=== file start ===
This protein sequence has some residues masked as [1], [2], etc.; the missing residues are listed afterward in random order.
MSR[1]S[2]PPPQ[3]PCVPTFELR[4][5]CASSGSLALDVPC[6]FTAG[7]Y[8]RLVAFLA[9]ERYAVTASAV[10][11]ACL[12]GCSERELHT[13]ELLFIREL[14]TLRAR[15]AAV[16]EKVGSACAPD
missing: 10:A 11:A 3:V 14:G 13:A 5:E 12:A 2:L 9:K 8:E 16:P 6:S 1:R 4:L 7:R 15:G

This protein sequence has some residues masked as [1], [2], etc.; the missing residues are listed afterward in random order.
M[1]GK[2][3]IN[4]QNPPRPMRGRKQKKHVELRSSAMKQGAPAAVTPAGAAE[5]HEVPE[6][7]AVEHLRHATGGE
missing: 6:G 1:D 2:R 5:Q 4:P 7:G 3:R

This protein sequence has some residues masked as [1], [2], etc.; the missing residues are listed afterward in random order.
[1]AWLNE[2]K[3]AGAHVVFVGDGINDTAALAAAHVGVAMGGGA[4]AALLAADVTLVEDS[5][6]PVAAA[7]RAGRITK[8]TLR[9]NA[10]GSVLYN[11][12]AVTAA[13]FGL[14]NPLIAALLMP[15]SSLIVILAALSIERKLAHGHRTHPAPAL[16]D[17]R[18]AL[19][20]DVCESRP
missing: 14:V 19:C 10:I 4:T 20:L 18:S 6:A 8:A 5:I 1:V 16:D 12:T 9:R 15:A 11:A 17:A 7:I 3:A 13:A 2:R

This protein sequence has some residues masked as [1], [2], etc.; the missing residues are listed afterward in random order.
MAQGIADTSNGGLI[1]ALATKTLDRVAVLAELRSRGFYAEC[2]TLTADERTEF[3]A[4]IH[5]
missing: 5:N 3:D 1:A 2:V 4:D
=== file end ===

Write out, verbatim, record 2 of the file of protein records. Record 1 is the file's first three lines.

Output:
This protein sequence has some residues masked as [1], [2], etc.; the missing residues are listed afterward in random order.
M[1]GK[2][3]IN[4]QNPPRPMRGRKQKKHVELRSSAMKQGAPAAVTPAGAAE[5]HEVPE[6][7]AVEHLRHATGGE
missing: 6:G 1:D 2:R 5:Q 4:P 7:G 3:R